Chief Duane E. Mallery

By Joe Lowry
Edited by Trish Gully

From chasing fire engines on his bicycle to jumping up in school and running to the windows to see the fire engines, to leaving class while at Tech High and going to fires during school, Duane Mallery was destined to become a firefighter, and what a firefighter he turned out to be.

Duane Edward Mallery was born in 1919 and lived most of his childhood life at 322 N McNeil St. near Peach.  Engine 15 from 1010 Faxon at Decatur Street was “first due ” at his home.  

In October of 1941, at age 22, he entered the Memphis Fire Department working in the Fire Alarm Office; as soon as World War II was declared, he enlisted in the United States Army, 8th Air Force, 392 Bomb Group, where he served as a tail gunner on a B-24. After the war, he returned to the MFD; he was assigned to Engine 12 and then to Engine 16 as a Private and quickly made a Driver. He lived at 1075 Philadelphia Street, three blocks west of the 16s. During his time as Driver, he rode his bicycle while mapping his territory, split numbers, and unique locations in the Cooper-Young, Orange Mound, and The Fairgrounds. He was always drawing maps and trying to gain as much knowledge as possible. In 1951 he was promoted to Lieutenant of Engine 16, and in 1955 promoted to Captain of Engine 12, then Engine 3.  In 1956, he served as Captain on the Multimaster. During this time, he started drawing Pre-Plans for the department ‘Set Up Books”. During this time, he would flow test all of the hydrants in the area of each “Special Location.” These buildings in Memphis posed a High Value or posed extreme dangers to the fire fighters.

Captain Mallery was a prominent worker with the Boy Scouts, serving as a merit badge proctor for Firemanship and First Aid. He helped coach hundreds of boys in Memphis, just like me. I met him for the first time when I was a member of Troop 75.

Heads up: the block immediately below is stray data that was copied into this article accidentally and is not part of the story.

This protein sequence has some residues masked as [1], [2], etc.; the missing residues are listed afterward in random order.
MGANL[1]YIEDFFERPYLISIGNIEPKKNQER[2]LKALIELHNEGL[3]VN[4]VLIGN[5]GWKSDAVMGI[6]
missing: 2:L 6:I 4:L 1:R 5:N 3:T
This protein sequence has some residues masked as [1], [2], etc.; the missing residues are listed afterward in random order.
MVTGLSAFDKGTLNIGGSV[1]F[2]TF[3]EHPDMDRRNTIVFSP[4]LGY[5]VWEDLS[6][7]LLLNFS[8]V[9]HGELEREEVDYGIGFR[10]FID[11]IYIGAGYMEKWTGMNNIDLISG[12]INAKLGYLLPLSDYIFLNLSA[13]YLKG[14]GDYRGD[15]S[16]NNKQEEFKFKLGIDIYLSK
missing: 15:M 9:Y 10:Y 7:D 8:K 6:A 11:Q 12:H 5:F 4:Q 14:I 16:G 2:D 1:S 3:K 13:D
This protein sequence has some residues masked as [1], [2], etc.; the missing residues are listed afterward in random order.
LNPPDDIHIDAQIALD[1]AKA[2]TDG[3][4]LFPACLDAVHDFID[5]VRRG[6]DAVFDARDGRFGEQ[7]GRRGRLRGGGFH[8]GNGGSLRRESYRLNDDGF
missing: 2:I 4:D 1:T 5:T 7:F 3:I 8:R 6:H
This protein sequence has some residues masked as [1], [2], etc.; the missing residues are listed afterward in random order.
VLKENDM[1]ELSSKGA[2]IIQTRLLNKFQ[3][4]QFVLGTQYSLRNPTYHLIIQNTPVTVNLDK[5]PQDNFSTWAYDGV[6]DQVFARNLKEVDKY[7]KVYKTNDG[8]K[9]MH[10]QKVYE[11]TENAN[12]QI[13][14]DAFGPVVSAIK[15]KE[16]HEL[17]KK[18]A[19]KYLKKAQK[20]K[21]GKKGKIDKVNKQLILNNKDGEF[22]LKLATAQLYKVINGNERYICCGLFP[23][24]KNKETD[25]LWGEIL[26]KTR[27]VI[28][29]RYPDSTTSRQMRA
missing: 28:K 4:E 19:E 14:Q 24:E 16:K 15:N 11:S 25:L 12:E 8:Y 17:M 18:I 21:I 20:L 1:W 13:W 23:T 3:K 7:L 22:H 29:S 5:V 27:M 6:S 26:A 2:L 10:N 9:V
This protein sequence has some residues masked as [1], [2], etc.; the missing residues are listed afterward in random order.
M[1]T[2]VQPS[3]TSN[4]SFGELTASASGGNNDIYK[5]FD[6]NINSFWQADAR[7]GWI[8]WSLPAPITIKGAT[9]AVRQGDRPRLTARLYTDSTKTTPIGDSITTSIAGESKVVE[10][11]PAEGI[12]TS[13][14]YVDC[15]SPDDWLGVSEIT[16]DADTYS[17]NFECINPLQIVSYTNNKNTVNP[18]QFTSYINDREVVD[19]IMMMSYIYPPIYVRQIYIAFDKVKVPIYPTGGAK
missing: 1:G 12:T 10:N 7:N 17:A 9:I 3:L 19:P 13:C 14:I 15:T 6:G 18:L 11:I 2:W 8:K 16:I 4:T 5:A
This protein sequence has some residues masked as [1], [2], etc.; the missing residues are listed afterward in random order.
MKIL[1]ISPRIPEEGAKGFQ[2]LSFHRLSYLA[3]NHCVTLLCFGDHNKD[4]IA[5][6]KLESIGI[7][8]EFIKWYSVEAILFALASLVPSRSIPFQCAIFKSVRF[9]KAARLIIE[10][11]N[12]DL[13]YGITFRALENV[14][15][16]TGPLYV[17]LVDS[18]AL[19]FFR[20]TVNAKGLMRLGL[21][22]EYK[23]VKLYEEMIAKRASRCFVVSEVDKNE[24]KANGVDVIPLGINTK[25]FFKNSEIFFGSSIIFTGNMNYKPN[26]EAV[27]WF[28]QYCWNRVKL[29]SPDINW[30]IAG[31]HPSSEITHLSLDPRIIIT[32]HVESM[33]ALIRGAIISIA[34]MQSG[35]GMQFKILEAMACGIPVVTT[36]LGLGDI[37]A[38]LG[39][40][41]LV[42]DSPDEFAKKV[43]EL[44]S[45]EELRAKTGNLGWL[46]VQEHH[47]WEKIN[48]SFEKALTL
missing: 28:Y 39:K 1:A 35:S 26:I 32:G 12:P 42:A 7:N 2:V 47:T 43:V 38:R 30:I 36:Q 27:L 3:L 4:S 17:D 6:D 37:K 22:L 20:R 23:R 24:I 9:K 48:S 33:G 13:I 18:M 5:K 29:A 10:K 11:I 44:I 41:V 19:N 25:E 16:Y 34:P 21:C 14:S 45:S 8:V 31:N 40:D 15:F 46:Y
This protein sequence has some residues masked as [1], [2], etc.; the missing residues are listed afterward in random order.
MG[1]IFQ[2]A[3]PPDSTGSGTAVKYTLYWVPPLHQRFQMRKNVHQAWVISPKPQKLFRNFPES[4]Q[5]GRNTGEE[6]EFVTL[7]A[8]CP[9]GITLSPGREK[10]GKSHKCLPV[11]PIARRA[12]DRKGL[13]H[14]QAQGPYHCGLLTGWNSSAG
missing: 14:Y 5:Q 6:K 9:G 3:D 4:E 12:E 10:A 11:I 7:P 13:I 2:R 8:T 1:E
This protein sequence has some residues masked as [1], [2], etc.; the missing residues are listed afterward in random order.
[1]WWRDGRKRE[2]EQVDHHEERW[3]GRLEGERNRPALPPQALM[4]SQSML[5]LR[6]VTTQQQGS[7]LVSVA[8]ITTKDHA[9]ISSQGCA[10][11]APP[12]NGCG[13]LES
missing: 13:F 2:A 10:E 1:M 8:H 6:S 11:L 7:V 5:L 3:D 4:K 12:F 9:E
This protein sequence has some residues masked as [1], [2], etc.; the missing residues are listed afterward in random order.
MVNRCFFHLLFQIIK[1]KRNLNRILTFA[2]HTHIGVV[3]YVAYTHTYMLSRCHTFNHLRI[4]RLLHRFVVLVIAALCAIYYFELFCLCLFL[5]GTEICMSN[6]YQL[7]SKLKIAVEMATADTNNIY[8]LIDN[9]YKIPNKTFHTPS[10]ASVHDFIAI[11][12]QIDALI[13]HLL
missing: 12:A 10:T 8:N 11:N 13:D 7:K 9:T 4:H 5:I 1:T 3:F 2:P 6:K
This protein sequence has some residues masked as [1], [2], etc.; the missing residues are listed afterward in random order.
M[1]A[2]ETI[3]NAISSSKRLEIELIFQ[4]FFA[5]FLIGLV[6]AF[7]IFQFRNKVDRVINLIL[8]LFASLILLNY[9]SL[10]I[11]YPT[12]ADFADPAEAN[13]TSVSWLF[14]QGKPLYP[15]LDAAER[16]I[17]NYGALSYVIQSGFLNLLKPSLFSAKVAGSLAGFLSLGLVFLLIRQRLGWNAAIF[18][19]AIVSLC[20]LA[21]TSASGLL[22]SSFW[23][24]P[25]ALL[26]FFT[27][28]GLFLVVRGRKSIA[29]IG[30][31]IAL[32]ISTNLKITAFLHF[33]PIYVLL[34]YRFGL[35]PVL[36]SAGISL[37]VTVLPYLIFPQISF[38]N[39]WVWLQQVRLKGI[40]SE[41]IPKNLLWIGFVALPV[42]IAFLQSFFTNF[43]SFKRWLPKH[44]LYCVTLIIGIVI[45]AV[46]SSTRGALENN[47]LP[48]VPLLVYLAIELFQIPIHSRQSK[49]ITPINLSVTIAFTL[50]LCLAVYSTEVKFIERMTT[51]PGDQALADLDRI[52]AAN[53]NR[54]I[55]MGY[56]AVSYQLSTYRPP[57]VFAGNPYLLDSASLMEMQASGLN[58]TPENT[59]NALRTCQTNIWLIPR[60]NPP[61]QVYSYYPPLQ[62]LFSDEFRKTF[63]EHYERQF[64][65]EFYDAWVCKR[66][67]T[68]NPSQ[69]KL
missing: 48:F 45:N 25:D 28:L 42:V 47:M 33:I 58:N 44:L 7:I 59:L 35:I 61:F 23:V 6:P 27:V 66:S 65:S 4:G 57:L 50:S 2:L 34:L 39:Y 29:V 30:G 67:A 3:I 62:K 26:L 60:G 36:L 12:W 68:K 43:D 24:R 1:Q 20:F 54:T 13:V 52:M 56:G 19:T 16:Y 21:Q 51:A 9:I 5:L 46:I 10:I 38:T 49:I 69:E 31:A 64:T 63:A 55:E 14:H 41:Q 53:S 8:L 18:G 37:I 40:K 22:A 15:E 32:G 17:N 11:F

In 1957 the Civitan Club awarded him their Public Service Citizen of the year award. This award hung on the wall of his den, and he was always proud of it.

On December 21, 1961, he was promoted to District Chief, and along with Firefighter Jack Bacon, they became the MFD Water Distribution Unit. Chief Mallery knew more about water supply for firefighting than anyone else in the department.

On July 1, 1968, he was promoted to Deputy Chief and became the Fire Marshall; he remained in this position until 1971 when he retired and was asked to create the Shelby County Fire Department with almost a nonexistent budget from scratch.

For years he was an active worker at Temple Baptist Church. He lived his faith in the way he dealt with people. He always had your back, and you knew it. He was fair in his decisions and mentored so many young men. His two daughters and wonderful wife, Mary, supported him in everything he did. Chief Mallery died on January 6, 2007. I was asked by his family to do the eulogy at his funeral, which I did proudly.

8 thoughts on “Chief Duane E. Mallery

  1. What a wonderful story of a great men. It is so good to read stories of this nature about the dedicated people of Memphis instead of just the crime. Thank you.

  2. What a great story about a dedicated man. It is so uplifting to read about some of the people that made Memphis a great city instead of just the crime. Thank you.

  3. Many unsung heroes, like Mr. Mallery, come and go from our world without much notice from those around them. Nice to see Joe capture one of these for all of to appreciate and remember. It reminds us that there are lots of good, dedicated men and women in our midst. We should acknowledge them whenever we can.

  4. Great article Joe, I met Chief Mallery when he formed the Shelby County Fire Department. He included me in the first probationary class as I was on lone from the Germantown fire department. From that class I developed life long friends, some who I got to meet this past June 4, for the 50th anniversary of the SCFD. I got to visit with Chief Mallery shortly before he passed away on January 6, 2007. He was telling me stories about helping his church and changing out the light bulbs on a rickety ladder. Once a fireman always a fireman.

Leave a Reply